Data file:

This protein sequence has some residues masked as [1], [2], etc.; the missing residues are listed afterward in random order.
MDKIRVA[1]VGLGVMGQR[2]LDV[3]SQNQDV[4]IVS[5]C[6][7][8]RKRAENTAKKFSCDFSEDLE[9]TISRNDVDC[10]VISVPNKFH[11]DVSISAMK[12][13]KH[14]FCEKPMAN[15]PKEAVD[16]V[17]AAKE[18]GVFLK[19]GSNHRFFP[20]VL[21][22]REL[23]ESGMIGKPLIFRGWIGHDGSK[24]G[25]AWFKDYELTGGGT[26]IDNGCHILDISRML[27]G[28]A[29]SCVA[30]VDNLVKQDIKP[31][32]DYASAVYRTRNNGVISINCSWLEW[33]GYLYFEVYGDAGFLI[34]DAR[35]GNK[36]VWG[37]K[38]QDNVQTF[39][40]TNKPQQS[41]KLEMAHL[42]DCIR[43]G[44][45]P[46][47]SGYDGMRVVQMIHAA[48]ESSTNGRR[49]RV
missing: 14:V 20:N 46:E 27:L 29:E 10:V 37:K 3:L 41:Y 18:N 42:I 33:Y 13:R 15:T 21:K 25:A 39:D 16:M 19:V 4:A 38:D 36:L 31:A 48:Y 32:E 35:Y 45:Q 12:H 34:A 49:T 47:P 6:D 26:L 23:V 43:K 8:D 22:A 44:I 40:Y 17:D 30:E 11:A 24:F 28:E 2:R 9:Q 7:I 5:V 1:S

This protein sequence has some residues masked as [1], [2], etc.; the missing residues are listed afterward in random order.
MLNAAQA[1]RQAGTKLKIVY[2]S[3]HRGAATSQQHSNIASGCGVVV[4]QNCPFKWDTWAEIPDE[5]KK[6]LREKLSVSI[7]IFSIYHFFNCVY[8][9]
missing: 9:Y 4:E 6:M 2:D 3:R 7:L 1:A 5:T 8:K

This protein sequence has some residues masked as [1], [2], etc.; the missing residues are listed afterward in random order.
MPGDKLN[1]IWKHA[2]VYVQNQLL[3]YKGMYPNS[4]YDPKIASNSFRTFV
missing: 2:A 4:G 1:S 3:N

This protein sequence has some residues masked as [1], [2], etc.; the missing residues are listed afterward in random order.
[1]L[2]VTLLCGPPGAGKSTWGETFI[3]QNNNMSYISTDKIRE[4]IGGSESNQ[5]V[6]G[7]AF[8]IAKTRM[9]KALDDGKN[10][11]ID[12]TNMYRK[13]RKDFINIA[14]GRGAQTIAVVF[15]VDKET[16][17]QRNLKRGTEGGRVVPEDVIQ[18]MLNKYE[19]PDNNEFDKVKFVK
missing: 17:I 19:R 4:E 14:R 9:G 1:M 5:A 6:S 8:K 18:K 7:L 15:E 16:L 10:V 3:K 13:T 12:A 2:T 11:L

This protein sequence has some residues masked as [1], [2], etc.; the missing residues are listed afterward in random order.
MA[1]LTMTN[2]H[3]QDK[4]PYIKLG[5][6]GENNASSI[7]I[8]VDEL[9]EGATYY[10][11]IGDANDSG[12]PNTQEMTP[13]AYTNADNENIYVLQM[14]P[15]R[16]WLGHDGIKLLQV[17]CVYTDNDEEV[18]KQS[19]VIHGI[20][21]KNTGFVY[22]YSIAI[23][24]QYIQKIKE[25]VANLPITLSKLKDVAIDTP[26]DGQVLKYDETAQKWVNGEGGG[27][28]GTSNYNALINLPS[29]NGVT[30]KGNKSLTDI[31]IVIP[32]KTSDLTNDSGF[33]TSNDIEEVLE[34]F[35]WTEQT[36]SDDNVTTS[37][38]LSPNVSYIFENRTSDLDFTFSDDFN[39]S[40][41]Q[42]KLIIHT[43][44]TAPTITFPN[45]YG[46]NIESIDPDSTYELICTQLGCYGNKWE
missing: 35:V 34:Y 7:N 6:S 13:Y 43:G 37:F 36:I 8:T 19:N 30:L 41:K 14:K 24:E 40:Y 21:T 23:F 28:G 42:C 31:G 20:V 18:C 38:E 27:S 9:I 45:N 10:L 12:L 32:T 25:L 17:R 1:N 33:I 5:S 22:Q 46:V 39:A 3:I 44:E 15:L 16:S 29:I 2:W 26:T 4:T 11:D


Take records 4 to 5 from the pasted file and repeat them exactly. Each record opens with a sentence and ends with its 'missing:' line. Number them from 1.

This protein sequence has some residues masked as [1], [2], etc.; the missing residues are listed afterward in random order.
[1]L[2]VTLLCGPPGAGKSTWGETFI[3]QNNNMSYISTDKIRE[4]IGGSESNQ[5]V[6]G[7]AF[8]IAKTRM[9]KALDDGKN[10][11]ID[12]TNMYRK[13]RKDFINIA[14]GRGAQTIAVVF[15]VDKET[16][17]QRNLKRGTEGGRVVPEDVIQ[18]MLNKYE[19]PDNNEFDKVKFVK
missing: 17:I 19:R 4:E 14:R 9:G 1:M 5:A 6:S 8:K 18:K 7:L 15:E 16:L 10:V 3:K 13:T 12:A 2:T 11:L

This protein sequence has some residues masked as [1], [2], etc.; the missing residues are listed afterward in random order.
MA[1]LTMTN[2]H[3]QDK[4]PYIKLG[5][6]GENNASSI[7]I[8]VDEL[9]EGATYY[10][11]IGDANDSG[12]PNTQEMTP[13]AYTNADNENIYVLQM[14]P[15]R[16]WLGHDGIKLLQV[17]CVYTDNDEEV[18]KQS[19]VIHGI[20][21]KNTGFVY[22]YSIAI[23][24]QYIQKIKE[25]VANLPITLSKLKDVAIDTP[26]DGQVLKYDETAQKWVNGEGGG[27][28]GTSNYNALINLPS[29]NGVT[30]KGNKSLTDI[31]IVIP[32]KTSDLTNDSGF[33]TSNDIEEVLE[34]F[35]WTEQT[36]SDDNVTTS[37][38]LSPNVSYIFENRTSDLDFTFSDDFN[39]S[40][41]Q[42]KLIIHT[43][44]TAPTITFPN[45]YG[46]NIESIDPDSTYELICTQLGCYGNKWE
missing: 35:V 34:Y 7:N 6:S 13:Y 43:G 37:F 36:I 8:T 19:N 30:L 41:K 14:K 24:E 40:Y 21:T 23:F 28:G 42:C 31:G 20:V 18:C 38:E 27:S 9:I 45:N 10:L 12:L 32:T 25:L 17:R 1:N 33:I 5:S 22:Q 46:V 39:A 3:I 44:E 15:L 16:S 29:I 2:W 26:T 4:T 11:D